The permanent slip owner didn't show and we departed at 4 AM. We pulled our crab traps located just north of Craig off the fish processing plant to find 10 good looking ones. When it comes to crabbing, there's just no gender equality so all 10 females used their "Get Out Of Jail Free Because I'm A Girl Card". To be fair, the girl crabs keep making more crabs so there is a good fishing reason to free them.
We were hoping the open ocean King salmon fishing spot west of St Joseph Island would be comfortable this morning but it was wishful thinking as the higher wind and sea forecast made for a rocky ride. We settled on trolling Sonora Passage. It was less windy and not so bumpy but the fish weren't there. By 8:30 we motored up again headed for Port McArthur on the SE side of Kuiu Island. Crossing Sumner Strait was another bumpy ride and we were happy to set the anchor and two halibut rigs in the Port.
Although we had seen only a single boat this morning, two others showed up later to share the anchorage with us. A boat called Scorpius was loaded with many 200 gallon propane tanks, and a helicopter. Once the wind lessened, the copter took off from the boat and headed southwest into the Kuiu Island forested hills. Soon it was back to hoist a propane tank. Later it returned with an empty tank. The tank shuttle activity continued for a couple hours as about 15 tanks were transported ashore to some installation.
|Have gas will travel! Scorpius with propane and helicopter.|
|Tank on the move. Please don't drop it.|
|Alex and Sid enjoy prawns and pasta.|
Tuesday, June 7, 2016
Sunday's short stop in Craig netted us another crew. Shawn McNamera flew in from California to join Roger Larsen and Sid Findley completing this leg's crew. Roger and Sid have cruised on Wild Blue many times including portions of this years's trip from Anacortes, WA. This is Shawn's first time aboard and we have on good information that he's an excellent fisherman and outdoors-man who enjoy's boating. Shawn is in his final year at Chico State and is a partner in successful sporting goods store. His father Dave was a regular Wild Blue crew.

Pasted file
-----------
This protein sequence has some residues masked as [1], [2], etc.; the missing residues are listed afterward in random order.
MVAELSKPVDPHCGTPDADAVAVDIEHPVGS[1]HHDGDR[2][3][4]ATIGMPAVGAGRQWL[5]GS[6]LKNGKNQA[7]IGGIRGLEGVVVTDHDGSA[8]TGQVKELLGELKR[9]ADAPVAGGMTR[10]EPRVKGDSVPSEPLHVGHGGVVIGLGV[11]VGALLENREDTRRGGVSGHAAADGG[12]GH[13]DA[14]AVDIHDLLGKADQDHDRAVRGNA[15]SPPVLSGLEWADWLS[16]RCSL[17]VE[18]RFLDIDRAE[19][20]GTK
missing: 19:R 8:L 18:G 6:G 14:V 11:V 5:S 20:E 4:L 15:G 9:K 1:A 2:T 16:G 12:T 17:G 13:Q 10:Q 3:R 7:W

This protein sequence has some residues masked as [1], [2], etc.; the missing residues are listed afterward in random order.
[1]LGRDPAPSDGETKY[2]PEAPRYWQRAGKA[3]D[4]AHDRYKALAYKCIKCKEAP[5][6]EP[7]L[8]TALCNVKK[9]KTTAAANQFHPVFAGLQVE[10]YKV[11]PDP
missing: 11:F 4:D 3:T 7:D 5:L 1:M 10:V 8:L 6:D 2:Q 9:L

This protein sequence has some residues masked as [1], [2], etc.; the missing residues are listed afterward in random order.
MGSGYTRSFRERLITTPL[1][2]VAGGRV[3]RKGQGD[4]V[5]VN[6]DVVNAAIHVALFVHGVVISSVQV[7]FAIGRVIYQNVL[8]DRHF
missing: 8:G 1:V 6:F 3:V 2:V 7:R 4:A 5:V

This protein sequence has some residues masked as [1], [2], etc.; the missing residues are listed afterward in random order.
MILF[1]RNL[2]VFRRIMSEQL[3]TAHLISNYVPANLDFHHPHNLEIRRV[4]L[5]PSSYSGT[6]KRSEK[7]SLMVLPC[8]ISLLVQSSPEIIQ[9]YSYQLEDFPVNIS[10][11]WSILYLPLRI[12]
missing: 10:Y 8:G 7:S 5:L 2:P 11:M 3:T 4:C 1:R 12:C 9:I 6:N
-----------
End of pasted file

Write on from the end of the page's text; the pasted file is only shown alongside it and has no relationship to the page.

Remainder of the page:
|Shawn abides by the Wild Blue new crew|
initiation of downing fresh King salmon roe.
Our regular 4 AM start from Port McArthur assured we enjoyed the best conditions for crossing Chatham Strait and rounding Cape Ommaney on Baranof Island's southern tip. We pulled a couple empty crab traps but noticed a few of those pretty sea otters with fresh crab breath. It's a given in SE Alaska: if you can see an otter, there just won't be any crab around.
After 40 minutes we cruised past Cape Decision and her handsome lighthouse entering Chatham Strait. We steered to round Cape Ommaney. The conditions were nice: slight 3 foot swell with light winds. Six miles in front we saw a cruise ship. AIS identified the ship as the Celebrity Infinity which just days ago slammed into City Float, poking a hole in here hull. The hole repairs commenced within a few hours of the mishap and she continued in service.
|Port McArthur sunrise looked to forecast a nice day.|
|Cape Decision lighthouse.|
|Celebrity Infinity just off Cape Ommaney entering Chatham Strait.|
You can hole her but she stays in service!
|Welders inside Celebrity Infinity begin hull repairs just two hours|
after dock mishap.
We approached the Cape just before 8 AM. The seas built up just a bit but the ride stayed nice. Baranof Island's west side showed the beauty of high surf and the windswept shoreline. Amazing there are many calm anchorages in the mist of stormy weather on this rugged ocean coast. With our great weather we pulled into Redfish Bay and troll a bit. We enjoyed lunch at anchor at the head of the Bay 3 miles inland from the mouth. After landing two halibuts, we anchored for the night in Tenfathom Anchorage a calm spot, nearly landlocked yet close to the Bay entrance. From their we enjoyed the pretty scenery, fried fresh halibut and a quiet night at anchor.
|Approaching Cape Ommaney.|
|Seals enjoy the surf and sun on Baranof's west coast.|